Marlinton Mayor Sam Felton expressed his frustration at the end of yet another special Marlinton Town Council meeting dealing with proposed changes to the Title VI Fire Protection Ordinance and contract with the Marlinton Fire Department.
“Three more hours of my life I wish I had back,” Felton said.
The meeting, held February 16, was intended to put an end to the years’ long struggle to expand the Marlinton fire fee to include residents and businesses outside the town limits but within the MFD first due area.
Instead, council spent three hours discussing their concerns with changes to both the ordinance and contract, and, in the end, decided to not make any changes.
Members of MFD, including chief Herby Barlow, have tried for years to expand the fire fee to cover the first due area. Residents within the town limits now pay a fire fee of $50 a year, while residents outside the limits are not required to pay a fire fee, yet receive the same service from the fire department.
In the past few months council seemed to be on the road to enacting changes to the ordinance to implement the first due fire fee, but at this special meeting they chose not to, after receiving new advice from town attorney Laura Finch.
“My opinion at this point in time is that the case law on which we based this discussion establishes that the city of Bridgeport could assess a fee to residents outside of that city based upon the services the city provides,” Finch said. “The town of Marlinton does not itself provide fire protection service to the first due area.”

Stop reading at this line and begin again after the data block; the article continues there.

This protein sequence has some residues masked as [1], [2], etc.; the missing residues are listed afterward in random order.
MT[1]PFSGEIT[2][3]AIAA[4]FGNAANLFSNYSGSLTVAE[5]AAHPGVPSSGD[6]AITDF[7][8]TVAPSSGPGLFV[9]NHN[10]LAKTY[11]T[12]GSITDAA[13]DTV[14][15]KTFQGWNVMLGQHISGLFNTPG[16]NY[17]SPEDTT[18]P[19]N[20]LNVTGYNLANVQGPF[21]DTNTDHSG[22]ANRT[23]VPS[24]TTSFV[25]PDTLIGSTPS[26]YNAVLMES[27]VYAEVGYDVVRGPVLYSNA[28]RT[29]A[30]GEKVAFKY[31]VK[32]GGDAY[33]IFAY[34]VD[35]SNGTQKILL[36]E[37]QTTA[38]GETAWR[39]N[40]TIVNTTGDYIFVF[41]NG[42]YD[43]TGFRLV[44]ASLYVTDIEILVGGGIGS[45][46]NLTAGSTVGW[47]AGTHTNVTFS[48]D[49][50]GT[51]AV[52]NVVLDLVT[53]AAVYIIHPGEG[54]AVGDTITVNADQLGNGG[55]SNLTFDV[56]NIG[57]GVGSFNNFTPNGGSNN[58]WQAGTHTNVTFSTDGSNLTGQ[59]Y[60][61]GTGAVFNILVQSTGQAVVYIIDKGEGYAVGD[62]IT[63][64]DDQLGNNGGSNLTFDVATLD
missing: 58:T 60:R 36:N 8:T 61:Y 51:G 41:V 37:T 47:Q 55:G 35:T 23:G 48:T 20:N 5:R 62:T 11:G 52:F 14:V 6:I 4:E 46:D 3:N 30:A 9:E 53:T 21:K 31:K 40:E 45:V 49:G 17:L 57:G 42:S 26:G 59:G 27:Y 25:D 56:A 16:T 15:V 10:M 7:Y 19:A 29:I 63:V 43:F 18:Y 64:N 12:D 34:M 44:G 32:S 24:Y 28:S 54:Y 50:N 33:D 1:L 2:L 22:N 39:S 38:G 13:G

Finch said if the town of Marlinton owned the fire department, it would be easier to enact the fire fee changes.
The opinion shared by Finch at the special meeting contradicted her previous statements in which she said it was possible for the town to charge a fire fee to those outside of town limits.
Felton and Barlow both showed their frustration with the change in opinion.
“The real point here is, and, Laura, I am disappointed here because we’ve had this discussion for nearly six months and proceeded from the standpoint that the contract itself was to clarify any of those indiscretions about the services they we’re able to provide,” Felton said. “The real issue that comes back to the contract itself becomes accountability, handling of the first due money.
“It’s exclusively the fire company’s money, we know that, but there again, I was coming back to a place where I hope that we can all agree.”
Barlow also questioned Finch’s reasoning.
“Why are you changing tonight from where you were last week?” Barlow asked.
Finch explained that she has concerns about the aftermath of enforcing a fee outside town limits. She is worried the town will incur legal fees if residents decide to fight the fire fee in court.
“What we sought to achieve by a contract was to say that the town of Marlinton has contracted with the fire department to provide these services,” Finch said. “However, that does not change the fact that the volunteer fire department is obligated to provide those services under the Rural Fire Protection Plan. I see, far afield, that the implementation of any assessment of this fee will be met with a great deal of opposition, will cost the town considerable energy and money that the town council may believe is better spent on other things, and for me, what it all comes down to is the benefit to be derived from the town.
“Because the town is not the entity that is charged with fighting these fires, the town does not have any cost to remediate by the assessment of this fee,” she continued. “To the extent that my counsel – my advice previously, was inconsistent – I apologize.”
Councilmember Sue Helton said she researched the issue and received information saying the town could not assess the fee.